[Bidi] Internationalized Resource Identifires (IRI)

Beni Cherniavsky cben at users.sf.net
Fri Aug 20 07:31:29 PDT 2004

Behnam Esfahbod wrote:
> Hi list,
> You may be interested in bidi-related issues in this page: 
> http://www.w3.org/International/iri-edit/

 From that page:

> Bidirectional IRIs MUST be rendered in the same way as they would be 
> rendered if they were in an left-to-right embedding
And how do they suggest to handle an RTL sentence containing an IRI? 
Sure, an embedding is needed but frequently it will not be there.  In
pratice IRIs *are* going to be displayed RTL from time to time.  I hope 
they are aware that any security issues resulting from this are going to 

> The Unicode Bidirectional Algorithm ([UNI9]Davis, M., The
 > Bidirectional Algorithm, March 2004., Section 4.3) permits
 > higher-level protocols to influence bidirectional rendering. Such
 > changes by higher-level protocols MUST NOT be used if they change the
 > rendering of IRIs.
I don't think this clause is useful or implementable.  Use cases for 
changing IRI rendering [with higher-level protocols]:

- Texts like their Bidi Examples page which deliberately change
   rendering of IRIs in order to *talk about* IRI bidi.  It is useful to
   always be able to override bidi defaults, even sensible ones.  That
   page uses <span dir="..."> and <bdo dir="...">.  It could have used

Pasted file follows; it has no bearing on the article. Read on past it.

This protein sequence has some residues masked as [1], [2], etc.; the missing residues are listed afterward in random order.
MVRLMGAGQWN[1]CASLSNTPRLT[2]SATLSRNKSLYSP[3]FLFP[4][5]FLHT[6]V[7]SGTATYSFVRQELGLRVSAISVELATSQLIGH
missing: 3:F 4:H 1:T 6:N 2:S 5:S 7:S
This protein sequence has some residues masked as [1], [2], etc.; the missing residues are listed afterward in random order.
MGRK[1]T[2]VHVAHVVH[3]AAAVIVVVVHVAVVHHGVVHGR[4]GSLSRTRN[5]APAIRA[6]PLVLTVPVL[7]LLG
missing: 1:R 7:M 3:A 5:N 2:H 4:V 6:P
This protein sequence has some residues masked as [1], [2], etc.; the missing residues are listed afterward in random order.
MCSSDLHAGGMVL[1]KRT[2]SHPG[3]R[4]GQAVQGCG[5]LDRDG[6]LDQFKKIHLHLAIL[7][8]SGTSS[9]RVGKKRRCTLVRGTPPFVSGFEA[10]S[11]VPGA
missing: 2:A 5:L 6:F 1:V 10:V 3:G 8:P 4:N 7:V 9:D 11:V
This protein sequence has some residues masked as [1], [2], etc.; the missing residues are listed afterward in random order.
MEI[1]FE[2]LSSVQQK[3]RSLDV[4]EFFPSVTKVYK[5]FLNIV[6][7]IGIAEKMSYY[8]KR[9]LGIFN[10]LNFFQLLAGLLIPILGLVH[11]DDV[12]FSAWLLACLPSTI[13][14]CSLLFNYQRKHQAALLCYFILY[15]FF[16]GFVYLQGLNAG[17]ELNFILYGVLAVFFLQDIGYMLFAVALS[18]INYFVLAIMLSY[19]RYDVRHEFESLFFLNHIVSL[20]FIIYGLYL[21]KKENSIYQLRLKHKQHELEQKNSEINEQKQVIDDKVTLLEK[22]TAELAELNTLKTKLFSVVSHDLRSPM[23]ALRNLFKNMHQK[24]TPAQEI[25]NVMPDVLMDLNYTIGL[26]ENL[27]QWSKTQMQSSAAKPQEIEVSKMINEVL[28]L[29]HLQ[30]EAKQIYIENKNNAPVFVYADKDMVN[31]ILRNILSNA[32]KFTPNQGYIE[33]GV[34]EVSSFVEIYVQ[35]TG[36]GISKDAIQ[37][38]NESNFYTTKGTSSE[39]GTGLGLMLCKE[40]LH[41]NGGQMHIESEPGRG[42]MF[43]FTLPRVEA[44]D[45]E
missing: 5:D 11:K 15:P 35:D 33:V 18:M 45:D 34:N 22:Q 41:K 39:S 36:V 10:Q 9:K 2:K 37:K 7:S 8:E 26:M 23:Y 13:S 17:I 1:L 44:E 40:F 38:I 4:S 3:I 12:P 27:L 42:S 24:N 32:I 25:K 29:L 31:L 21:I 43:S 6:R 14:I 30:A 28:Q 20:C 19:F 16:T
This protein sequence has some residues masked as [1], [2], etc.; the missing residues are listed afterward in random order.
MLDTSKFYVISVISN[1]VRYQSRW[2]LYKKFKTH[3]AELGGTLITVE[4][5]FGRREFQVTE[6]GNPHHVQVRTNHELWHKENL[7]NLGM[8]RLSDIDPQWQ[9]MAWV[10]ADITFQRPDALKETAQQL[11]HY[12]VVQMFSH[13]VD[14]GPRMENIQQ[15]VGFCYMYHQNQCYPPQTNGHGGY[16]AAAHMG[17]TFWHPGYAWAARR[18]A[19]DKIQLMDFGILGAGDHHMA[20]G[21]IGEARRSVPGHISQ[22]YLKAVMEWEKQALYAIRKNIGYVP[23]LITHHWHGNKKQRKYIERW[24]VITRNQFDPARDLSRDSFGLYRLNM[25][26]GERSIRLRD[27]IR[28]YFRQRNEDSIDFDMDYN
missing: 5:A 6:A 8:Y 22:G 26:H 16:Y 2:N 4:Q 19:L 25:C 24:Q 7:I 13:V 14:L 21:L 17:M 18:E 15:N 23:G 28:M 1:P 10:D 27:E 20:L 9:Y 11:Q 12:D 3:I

Unicode control chars if it was in plain text.  In that case, this
   clause doesn't apply and the chars are permitted to change the
   rendering -- why the inconsistensy?!?

   - Conversion of a text document to a higher-level format would (if
     done properly) turn Unicode control codes to higher-level codes.
     Why is this supposed

- Forcing path components to LTR order.  The fact that
   ``foo/BAR/BAZ/quux`` is rendered as ``foo/ZAB/ZAR/quux`` [1]_
   is an unfortunate consequence of the UBA.  I don't think that
   anyone should be prohibited from fixing the display (in a specific
   document, in a program for all IRIs it displays or in a future version
   of this standard...).

I don't think that disallowing overriding for IRIs (or anything) is 
useful.  I don't think that disallowing

.. [1] Things would be a lot clearer if the shash (^H^H SOLIDUS ;-))
    was a mirrored character.  It is true that the current tradition for
    Hebrew (that's what I know) does not reverse the slash but I think
    this tradition is broken ;-).  ``foo/ZAB\ZAR/quux`` would be much
    less ambiguos.  So would be division: ``OITAR ESION\LANGIS``.  The
    only missing part would be a way to mirror the minus sign ;-).

Beni Cherniavsky <cben at users.sf.net>
Note: I can only read email on week-ends...

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